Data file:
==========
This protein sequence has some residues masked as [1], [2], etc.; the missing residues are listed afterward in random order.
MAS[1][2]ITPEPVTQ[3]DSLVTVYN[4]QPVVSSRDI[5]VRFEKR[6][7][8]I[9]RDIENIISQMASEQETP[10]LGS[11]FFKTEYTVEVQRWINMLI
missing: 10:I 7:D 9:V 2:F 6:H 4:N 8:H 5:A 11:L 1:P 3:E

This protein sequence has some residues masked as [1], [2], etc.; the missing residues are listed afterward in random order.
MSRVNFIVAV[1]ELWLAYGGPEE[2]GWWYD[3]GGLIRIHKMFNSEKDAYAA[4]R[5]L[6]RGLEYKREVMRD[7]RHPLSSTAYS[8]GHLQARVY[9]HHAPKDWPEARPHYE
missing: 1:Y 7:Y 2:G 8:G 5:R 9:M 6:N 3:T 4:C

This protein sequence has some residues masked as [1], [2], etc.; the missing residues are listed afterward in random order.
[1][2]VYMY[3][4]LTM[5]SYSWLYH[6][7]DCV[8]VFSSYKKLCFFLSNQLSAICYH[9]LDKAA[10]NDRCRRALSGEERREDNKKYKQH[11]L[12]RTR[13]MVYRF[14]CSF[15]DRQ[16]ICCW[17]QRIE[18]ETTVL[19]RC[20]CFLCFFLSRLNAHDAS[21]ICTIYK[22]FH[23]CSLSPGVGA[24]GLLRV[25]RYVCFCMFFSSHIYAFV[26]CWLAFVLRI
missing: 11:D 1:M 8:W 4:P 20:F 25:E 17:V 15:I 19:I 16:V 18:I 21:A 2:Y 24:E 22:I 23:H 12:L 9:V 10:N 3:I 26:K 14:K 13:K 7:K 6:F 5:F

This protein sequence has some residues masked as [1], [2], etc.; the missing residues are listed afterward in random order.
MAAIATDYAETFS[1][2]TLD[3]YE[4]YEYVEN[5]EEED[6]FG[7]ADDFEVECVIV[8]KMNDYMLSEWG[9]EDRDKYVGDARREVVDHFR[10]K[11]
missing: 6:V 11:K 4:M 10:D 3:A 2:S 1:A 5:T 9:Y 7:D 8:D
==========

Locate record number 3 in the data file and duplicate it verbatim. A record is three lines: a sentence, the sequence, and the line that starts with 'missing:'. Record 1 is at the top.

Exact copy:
This protein sequence has some residues masked as [1], [2], etc.; the missing residues are listed afterward in random order.
[1][2]VYMY[3][4]LTM[5]SYSWLYH[6][7]DCV[8]VFSSYKKLCFFLSNQLSAICYH[9]LDKAA[10]NDRCRRALSGEERREDNKKYKQH[11]L[12]RTR[13]MVYRF[14]CSF[15]DRQ[16]ICCW[17]QRIE[18]ETTVL[19]RC[20]CFLCFFLSRLNAHDAS[21]ICTIYK[22]FH[23]CSLSPGVGA[24]GLLRV[25]RYVCFCMFFSSHIYAFV[26]CWLAFVLRI
missing: 11:D 1:M 8:W 4:P 20:F 25:E 17:V 15:I 19:I 16:V 18:I 21:A 2:Y 24:E 22:I 23:H 12:L 9:V 10:N 3:I 26:K 14:K 13:K 7:K 6:F 5:F